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Discussion Starter #1
Does anyone have a how to's to replace them step by step or links to help me replace them at home do it yourself stuff?

I had it estimated at a shop and was recommend to replace the sway bar end links (worn out crack bushings) Track bar loose broken ends, cost around 300 bucks.

I got the parts but i want to do it myself if i can.

Can't afford a new car so have to fix up the Jeep it makes a front knuckle noise when ever i hit a bump.

thanks!
 

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From Kevin's Off Road:

Track Bar Conversion Install Instructions


How much time will this take? Under an hour.

How difficult is this modification? 3 on a scale of 1 to 10.

What tools do I need? Only a socket set, a drill with a 1/2" bit, and a torque wrench.

What makes the job easier? A ratchet strap or come-along and a small tube of Lock-Tite.

Where do I begin?

First, park your Jeep so that you have a solid object on either side of the front bumper. You may need to use a come-along or ratchet strap later to assist with centering the axle. Begin by removing the lower track bar bolt and the nut with the lever attached to it on the back side of the axle.
Then, remove the two vertical bolts that hold the upper track bar mount to the bottom of the frame rail. Last, remove the two horizontal nuts that are in the wheel well that hold the top portion of the upper track bar mount to the frame rail making sure to not lose the bolt-plate that comes in from the other side of the frame rail...it will fall inside the steering gear heat shield above the frame rail on the ZJ, making your life more difficult because you'll have to remove the heat shield to get it back again.
On the XJ, you'll probably have to remove the factory air box in order to get to the nuts below it. Remove the entire track bar and track bar mount assembly from the Jeep.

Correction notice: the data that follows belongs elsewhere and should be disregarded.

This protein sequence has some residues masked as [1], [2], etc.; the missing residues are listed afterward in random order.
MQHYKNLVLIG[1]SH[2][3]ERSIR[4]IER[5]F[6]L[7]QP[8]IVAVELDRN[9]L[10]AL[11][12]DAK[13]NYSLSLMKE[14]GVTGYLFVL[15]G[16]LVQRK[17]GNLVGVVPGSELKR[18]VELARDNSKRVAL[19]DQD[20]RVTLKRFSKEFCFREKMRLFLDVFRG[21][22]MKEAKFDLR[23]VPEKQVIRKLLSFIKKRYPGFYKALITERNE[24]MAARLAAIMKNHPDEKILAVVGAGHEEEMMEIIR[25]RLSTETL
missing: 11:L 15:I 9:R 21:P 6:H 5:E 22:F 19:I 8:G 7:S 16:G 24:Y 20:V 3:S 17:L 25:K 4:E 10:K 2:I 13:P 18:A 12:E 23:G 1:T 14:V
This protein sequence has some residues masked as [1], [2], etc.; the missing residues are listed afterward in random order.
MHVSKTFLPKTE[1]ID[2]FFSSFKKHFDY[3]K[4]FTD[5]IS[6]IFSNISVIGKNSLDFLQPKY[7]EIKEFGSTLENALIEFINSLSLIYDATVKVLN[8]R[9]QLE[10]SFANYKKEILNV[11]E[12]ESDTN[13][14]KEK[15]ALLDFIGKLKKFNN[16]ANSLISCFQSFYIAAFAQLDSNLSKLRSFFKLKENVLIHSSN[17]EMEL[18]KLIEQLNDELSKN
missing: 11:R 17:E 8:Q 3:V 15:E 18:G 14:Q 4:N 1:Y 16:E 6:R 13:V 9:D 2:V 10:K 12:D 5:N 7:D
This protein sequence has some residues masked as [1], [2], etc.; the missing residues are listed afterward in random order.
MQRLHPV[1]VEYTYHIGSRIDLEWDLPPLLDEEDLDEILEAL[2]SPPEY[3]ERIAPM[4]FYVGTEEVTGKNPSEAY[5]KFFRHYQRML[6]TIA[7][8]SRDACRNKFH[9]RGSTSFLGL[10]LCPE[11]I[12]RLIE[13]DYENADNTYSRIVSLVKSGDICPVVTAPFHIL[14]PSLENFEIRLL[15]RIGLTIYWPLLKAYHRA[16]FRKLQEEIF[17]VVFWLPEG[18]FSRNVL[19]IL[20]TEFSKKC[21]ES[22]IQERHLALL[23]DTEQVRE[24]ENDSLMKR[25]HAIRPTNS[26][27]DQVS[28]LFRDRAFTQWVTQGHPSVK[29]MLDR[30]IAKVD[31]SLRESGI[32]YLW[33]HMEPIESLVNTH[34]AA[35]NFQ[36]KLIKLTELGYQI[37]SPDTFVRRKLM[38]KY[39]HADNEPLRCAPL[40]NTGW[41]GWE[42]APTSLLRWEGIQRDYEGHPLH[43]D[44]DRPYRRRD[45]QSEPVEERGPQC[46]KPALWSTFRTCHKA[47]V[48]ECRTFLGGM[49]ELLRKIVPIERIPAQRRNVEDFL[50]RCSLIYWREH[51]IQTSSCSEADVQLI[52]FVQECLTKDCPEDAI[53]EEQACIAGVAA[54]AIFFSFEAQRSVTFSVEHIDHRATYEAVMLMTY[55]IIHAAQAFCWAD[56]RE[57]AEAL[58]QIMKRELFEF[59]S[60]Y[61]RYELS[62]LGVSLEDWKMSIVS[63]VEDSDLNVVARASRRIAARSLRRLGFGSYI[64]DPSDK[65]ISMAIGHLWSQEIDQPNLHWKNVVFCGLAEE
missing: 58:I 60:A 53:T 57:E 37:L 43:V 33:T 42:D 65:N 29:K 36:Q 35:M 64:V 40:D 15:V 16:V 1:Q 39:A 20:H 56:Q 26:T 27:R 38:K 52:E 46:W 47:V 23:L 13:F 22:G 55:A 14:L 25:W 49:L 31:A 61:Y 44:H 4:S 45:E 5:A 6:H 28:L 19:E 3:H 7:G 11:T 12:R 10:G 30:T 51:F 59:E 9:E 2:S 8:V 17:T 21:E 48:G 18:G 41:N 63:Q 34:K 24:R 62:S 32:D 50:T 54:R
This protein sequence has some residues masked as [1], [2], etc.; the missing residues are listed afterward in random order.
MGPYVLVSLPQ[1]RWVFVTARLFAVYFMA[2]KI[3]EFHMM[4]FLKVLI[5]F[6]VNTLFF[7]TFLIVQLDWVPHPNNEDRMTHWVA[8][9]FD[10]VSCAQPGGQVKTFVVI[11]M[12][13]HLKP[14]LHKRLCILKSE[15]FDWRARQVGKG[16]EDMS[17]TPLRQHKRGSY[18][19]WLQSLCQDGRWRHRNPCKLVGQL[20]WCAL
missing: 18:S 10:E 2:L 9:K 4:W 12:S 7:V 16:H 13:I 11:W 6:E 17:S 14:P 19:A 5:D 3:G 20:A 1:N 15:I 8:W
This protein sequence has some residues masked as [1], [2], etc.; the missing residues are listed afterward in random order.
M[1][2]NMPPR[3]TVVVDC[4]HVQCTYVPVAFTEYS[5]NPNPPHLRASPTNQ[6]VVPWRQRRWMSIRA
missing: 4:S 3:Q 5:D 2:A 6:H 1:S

Now, drill the lower track bar bolt hole out to 1/2" (on the axle side). You will use the new 1/2" Grade 8 bolt included with the hardware kit. Next, put Kevin's Track Bar Conversion upper mount on the frame rail and bolt it down using the two stock nuts and two stock bolts prepped with Lock-Tite, because they will loosen over time if you don't use it. Torque both nuts and both bolts to 90 ft. lbs. of torque using an accurate torque wrench.
Prep the new track bar by greasing the bushings both inside and out (I highly recommend the sticky poly bushing grease you can get at PepBoys in the suspension section...probably Auto Zone also...rather than "normal" grease because it'll keep the poly bushings in better condition for longer) and insert the poly bushing halves into the bar ends, and then the metal bushing insert into the poly bushing on both ends of the bar. Next, insert the curved end (adjustable end goes on axle side) of the track bar into the upper mount that you just bolted to the frame rail. Center the holes and slide the 1/2" Grade 8 bolt in from the rear forward, threading the nut on the front by hand only. Don't tighten it yet. BTW, I made the fit tight, so you may need to tap it in with a wood block and hammer. DO NOT hammer the head directly or you will damage the bolt! Now thread the large jamb nut over the threaded end section, and thread the end section into the track bar.